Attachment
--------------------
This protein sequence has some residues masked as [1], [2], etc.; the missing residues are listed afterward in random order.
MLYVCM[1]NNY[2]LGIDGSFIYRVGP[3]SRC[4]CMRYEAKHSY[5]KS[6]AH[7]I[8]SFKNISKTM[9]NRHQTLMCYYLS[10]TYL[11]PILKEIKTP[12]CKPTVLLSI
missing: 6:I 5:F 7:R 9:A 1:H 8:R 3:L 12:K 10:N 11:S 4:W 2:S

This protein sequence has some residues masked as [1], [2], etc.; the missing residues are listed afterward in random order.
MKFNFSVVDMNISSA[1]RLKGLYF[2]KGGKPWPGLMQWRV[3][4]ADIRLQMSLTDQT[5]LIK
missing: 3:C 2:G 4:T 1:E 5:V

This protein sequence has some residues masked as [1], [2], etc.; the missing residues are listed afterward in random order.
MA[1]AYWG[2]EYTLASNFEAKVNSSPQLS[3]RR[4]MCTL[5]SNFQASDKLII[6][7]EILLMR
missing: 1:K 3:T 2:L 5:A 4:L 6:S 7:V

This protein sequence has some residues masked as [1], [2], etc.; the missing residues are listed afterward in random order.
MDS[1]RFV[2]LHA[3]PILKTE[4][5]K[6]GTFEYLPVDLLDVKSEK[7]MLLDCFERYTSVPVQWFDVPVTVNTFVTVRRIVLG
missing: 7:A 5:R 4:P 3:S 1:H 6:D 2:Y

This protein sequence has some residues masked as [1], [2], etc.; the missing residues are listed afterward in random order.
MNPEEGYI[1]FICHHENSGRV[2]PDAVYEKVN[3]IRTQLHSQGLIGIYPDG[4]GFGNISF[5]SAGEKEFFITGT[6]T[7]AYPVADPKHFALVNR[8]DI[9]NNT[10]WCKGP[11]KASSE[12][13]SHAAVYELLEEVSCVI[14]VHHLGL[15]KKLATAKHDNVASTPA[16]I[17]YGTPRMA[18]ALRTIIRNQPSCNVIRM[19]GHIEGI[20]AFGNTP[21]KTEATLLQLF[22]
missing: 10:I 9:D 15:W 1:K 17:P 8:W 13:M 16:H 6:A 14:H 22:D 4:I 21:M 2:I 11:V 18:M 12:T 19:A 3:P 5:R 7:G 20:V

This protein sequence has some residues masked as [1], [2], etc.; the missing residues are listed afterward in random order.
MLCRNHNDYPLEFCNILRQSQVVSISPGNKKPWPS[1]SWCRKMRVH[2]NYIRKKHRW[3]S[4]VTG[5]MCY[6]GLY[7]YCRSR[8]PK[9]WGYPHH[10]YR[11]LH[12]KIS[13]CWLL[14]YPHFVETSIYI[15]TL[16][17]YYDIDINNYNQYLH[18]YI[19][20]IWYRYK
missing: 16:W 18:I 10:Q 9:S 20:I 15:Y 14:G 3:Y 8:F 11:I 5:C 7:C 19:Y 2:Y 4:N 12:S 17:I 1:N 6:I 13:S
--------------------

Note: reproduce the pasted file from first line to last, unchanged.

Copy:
This protein sequence has some residues masked as [1], [2], etc.; the missing residues are listed afterward in random order.
MLYVCM[1]NNY[2]LGIDGSFIYRVGP[3]SRC[4]CMRYEAKHSY[5]KS[6]AH[7]I[8]SFKNISKTM[9]NRHQTLMCYYLS[10]TYL[11]PILKEIKTP[12]CKPTVLLSI
missing: 6:I 5:F 7:R 9:A 1:H 8:R 3:L 12:K 10:N 11:S 4:W 2:S

This protein sequence has some residues masked as [1], [2], etc.; the missing residues are listed afterward in random order.
MKFNFSVVDMNISSA[1]RLKGLYF[2]KGGKPWPGLMQWRV[3][4]ADIRLQMSLTDQT[5]LIK
missing: 3:C 2:G 4:T 1:E 5:V

This protein sequence has some residues masked as [1], [2], etc.; the missing residues are listed afterward in random order.
MA[1]AYWG[2]EYTLASNFEAKVNSSPQLS[3]RR[4]MCTL[5]SNFQASDKLII[6][7]EILLMR
missing: 1:K 3:T 2:L 5:A 4:L 6:S 7:V

This protein sequence has some residues masked as [1], [2], etc.; the missing residues are listed afterward in random order.
MDS[1]RFV[2]LHA[3]PILKTE[4][5]K[6]GTFEYLPVDLLDVKSEK[7]MLLDCFERYTSVPVQWFDVPVTVNTFVTVRRIVLG
missing: 7:A 5:R 4:P 3:S 1:H 6:D 2:Y

This protein sequence has some residues masked as [1], [2], etc.; the missing residues are listed afterward in random order.
MNPEEGYI[1]FICHHENSGRV[2]PDAVYEKVN[3]IRTQLHSQGLIGIYPDG[4]GFGNISF[5]SAGEKEFFITGT[6]T[7]AYPVADPKHFALVNR[8]DI[9]NNT[10]WCKGP[11]KASSE[12][13]SHAAVYELLEEVSCVI[14]VHHLGL[15]KKLATAKHDNVASTPA[16]I[17]YGTPRMA[18]ALRTIIRNQPSCNVIRM[19]GHIEGI[20]AFGNTP[21]KTEATLLQLF[22]
missing: 10:I 9:D 15:W 1:K 17:P 8:W 13:M 16:H 6:A 14:H 22:D 4:I 21:M 2:I 11:V 18:M 12:T 19:A 3:P 5:R 7:G 20:V

This protein sequence has some residues masked as [1], [2], etc.; the missing residues are listed afterward in random order.
MLCRNHNDYPLEFCNILRQSQVVSISPGNKKPWPS[1]SWCRKMRVH[2]NYIRKKHRW[3]S[4]VTG[5]MCY[6]GLY[7]YCRSR[8]PK[9]WGYPHH[10]YR[11]LH[12]KIS[13]CWLL[14]YPHFVETSIYI[15]TL[16][17]YYDIDINNYNQYLH[18]YI[19][20]IWYRYK
missing: 16:W 18:I 10:Q 9:S 20:I 15:Y 14:G 3:Y 8:F 11:I 5:C 7:C 19:Y 2:Y 4:N 12:S 17:I 1:N 6:I 13:S